Saturday, August 7, 2010

The Engine Room

I didn’t really want to go on the tour of the USNS Mercy engine room, but my fellow Project HOPE volunteers kept raving about how awesome it was so I finally caved to the peer pressure. After all, life on the ship has been a huge part of our experience here in Indonesia. And ship-based medical missions are an integral part of Project HOPE’s history, going back to the SS HOPE’s maiden voyage in 1960. To Indonesia, exactly 50 years ago!

As a group of us walked to the far aft end of the ship to start the tour, we admitted all we know about ship engine rooms comes from disaster movies. Titantic came up first, of course, with its scenes of sweaty seaman desperately trying to crank down hatches to forestall invading ocean water. Some of us also remember The Poseidon Adventure, in which the ship actually turned over, and Shelley Winters swam through flooded engine rooms while Karen Carpenter crooned in the background.

Our tour started off calmly enough with affable Chief Engineer Joe Watts giving an overview of the ship while pointing to various places on a large framed schematic. With an accent hinting of his home in Boston, he told us the Mercy runs 894 feet from stem to stern, 105 feet across at its widest point, and 116 feet high. We’re just a speck traveling through the vast expanses of the Banda Sea, but if the ship were to be dry docked, it would take three high school football fields to contain it.

Once we nodded our agreement that this is a really big boat, Joe gave us a mini- history lesson. In 1958, Project HOPE founder Dr. William Walsh persuaded President Eisenhower to donate a U.S. Navy hospital ship, and the concept of ship-based volunteer-staffed medical missions was born.

We are not in that same ship, today, of course. The SS HOPE was retired in 1974. In the early 1980’s bids to build two floating hospitals from scratch went out. The National Steel Company in San Diego came back with a crazy idea to retrofit existing oil tankers into hospitals. It would save millions, they argued, and they were awarded the contract. The hospital berthing units and wards were built “prefab,” then lowered by sections into the discrete vertical “slices” of the ship’s hulls.

Joe could write a book about the mechanics of the ship’s engines, and with a few months at sea, I could probably write a chapter. But this is a blog, so I’ll just share a few highlights: the ship’s propeller is 26 feet wide, and has five blades instead of four, for smoother sailing should surgery be required while underway. Also, the OR is placed dead center of the ship, where the least motion can be felt. (Nonetheless, I’m happy all the surgical patients have been discharged. Today, as we are underway to Australia, the waves are 7-9 feet high, and we are all weaving like drunken sailors.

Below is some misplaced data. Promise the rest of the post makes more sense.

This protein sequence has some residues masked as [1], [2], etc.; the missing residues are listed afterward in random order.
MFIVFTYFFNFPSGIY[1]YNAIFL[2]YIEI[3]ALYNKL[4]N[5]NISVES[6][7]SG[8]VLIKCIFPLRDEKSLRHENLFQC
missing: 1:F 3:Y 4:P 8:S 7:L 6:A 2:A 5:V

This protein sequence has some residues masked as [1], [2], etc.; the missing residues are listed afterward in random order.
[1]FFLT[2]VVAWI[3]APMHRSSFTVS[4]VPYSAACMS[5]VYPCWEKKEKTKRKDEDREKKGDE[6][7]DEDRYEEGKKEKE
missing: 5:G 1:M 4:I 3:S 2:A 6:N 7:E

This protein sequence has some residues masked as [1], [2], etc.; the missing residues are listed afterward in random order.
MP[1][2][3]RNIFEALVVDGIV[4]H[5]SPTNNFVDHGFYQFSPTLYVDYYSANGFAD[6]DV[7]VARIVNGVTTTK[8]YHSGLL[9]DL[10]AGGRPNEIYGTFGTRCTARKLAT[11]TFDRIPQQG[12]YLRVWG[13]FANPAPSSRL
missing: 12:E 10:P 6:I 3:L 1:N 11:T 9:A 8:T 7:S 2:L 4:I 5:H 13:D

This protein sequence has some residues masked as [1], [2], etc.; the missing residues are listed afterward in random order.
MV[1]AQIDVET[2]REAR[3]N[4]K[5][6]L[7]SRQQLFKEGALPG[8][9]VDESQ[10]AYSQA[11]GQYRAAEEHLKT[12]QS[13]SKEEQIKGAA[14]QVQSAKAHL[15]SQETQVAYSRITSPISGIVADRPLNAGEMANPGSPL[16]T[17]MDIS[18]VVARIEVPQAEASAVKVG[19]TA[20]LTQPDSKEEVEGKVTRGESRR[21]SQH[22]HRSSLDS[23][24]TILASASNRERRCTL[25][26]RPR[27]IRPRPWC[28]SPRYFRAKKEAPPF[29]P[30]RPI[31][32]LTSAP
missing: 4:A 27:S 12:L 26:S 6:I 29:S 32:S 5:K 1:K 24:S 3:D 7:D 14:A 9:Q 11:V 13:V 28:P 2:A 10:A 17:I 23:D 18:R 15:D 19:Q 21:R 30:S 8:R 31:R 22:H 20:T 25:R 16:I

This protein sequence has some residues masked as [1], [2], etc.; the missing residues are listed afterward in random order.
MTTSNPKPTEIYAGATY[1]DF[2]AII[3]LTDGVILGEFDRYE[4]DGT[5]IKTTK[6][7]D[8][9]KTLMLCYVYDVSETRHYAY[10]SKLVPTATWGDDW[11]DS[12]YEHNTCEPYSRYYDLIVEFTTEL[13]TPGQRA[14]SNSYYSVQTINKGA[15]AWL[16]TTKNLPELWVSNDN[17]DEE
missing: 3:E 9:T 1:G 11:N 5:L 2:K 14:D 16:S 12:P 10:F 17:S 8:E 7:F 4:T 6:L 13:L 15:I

Finally we pushed orange foam plugs into our ears and encountered the deafening noise in the actual engine rooms. We trudged through rooms as toasty as 118˚, and then computer and repair rooms as sweetly cold as meat lockers. The main room is vast and tall enough to make one dizzy looking up, but other spaces are so tight we had to make ourselves skinny to avoid touching grimy, hot machines. Joe shouted out information along the way, and we all nodded along as if we heard and understood every word.

I did catch this: Enormous boilers that bring to mind Dante’s Inferno produce our water for drinking and washing by heating salt water to 170 degrees. Then they apply some engineering mojo involving vacuum pressure. The sucked out salt sludge is returned to the sea, and more seawater is taken in. No water shortage here, salty or not.

Our tour wound down when Joe opened a hatch and ushered us onto a small balcony featuring fresh air and blinding sunshine. He showed us the gun that shoots a line over to an oil tanker, which ultimately results in a cable that connects the two ships. A hose as big a boson’s arm and then pumps 10,000 barrels of oil from the supply ship to the Mercy, as the two ships remain sailing at the exact same speed for three hours.

The next morning we actually witnessed this process, one of hundreds of wonders, big and small, we’ve experienced these last five weeks.

Thanks for your interest in Project HOPE -- Kathryn Allen, HOPE Public Affairs Officer

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